Hundreds of students and faculty turned out at Pitt-Johnstown for a daylong forum on global warming – more than might be expected after record winter snows.
“Wacky weather around here is normal. What you want to look at is the long-term trend,” said UPJ geography professor Mary Lavine. “Not what happens in Johnstown in a given day or year, but the summation of thousands of reports (worldwide).”
And that long-term trend, she said Tuesday outside the conference hall, is surely toward warmer Earth temperatures as the burning of fossil fuels create greenhouse gases that trap the sun’s rays.
Lavine agreed with other speakers that a disconnect exists between the science and an increasingly skeptical public.
But Lavine – who chaired the Climate Change Forum organizing committee – said the media has failed to cut through the noise created by vocal doubters, “a very small percent of the scientific community.”
Chemistry professor Manisha Nigam outlined the pull of forces in India: Responsibility to the planet vs. cheap fossil fuels to spur growth and lift millions out of poverty.
Nigam said India is formulating a national action plan to deal with climate change. It includes recycling, constructing facilities for collecting rainwater and mandating solar power in government buildings and hospitals.
She said the heat is being felt on the subcontinent: Retreating glaciers and the melting snowpack in the Himalayas threaten the water supply, coastal flooding is up as oceans rise, and the threat of drought is increasing.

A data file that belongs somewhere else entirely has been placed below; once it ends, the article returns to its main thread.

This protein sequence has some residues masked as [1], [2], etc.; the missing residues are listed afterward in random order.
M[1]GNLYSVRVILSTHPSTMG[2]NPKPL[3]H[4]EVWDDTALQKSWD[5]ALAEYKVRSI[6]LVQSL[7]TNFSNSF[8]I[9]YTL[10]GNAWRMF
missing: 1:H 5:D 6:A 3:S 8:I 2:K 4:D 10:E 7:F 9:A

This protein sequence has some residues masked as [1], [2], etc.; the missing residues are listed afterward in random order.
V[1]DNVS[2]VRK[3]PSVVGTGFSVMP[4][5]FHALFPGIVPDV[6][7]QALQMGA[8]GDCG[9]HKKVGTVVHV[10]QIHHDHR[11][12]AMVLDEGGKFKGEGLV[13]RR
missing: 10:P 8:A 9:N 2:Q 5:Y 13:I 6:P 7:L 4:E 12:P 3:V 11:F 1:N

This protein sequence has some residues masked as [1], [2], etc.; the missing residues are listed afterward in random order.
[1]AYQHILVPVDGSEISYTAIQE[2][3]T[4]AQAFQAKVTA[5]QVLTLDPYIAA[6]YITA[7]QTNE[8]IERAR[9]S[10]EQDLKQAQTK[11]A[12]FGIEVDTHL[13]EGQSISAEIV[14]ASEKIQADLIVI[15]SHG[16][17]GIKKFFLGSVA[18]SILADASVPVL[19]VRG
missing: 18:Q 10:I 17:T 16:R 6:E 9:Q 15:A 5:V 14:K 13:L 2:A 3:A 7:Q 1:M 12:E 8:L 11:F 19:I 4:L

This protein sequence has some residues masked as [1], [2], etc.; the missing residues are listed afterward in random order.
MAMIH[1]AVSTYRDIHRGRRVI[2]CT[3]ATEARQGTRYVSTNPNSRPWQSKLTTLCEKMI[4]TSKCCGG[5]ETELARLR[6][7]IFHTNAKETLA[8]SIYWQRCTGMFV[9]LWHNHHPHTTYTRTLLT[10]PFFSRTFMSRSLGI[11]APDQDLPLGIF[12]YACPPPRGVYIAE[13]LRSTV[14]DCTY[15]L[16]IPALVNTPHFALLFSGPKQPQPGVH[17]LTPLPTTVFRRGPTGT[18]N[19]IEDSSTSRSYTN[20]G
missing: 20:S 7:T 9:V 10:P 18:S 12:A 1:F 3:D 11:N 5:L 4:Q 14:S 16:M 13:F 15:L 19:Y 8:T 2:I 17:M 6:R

Geography and history major Dominic Marchionna, 22, of Pittsburgh, seemed convinced.
“There’s so much hype,” he said.
“You have left perspectives. You have right perspectives. But this is a good bipartisan perspective. We need to keep progressing on more eco-friendly measures.”
“A lot of people don’t want to think it is happening,” said Ashley Blough, 20, of Davidsville, a senior majoring in environmental studies and geography.
Ray Wrabley, a professor of political science, discussed December’s global conference in Copenhagen, Denmark, that ended with a simple, three-page document.
It pledged action on fossil fuels yet set no timetables or controls. It kicked the problem down the road.
“Politics can’t be taken out of the political process,” Wrabley said.
“We still have this debate about what’s the best way forward.”
Regardless, Lavine said individuals can make a difference. She suggested better insulation to reduce demands for coal and natural gas, more fuel-efficient cars, supporting wind and solar power and reconsidering nuclear energy.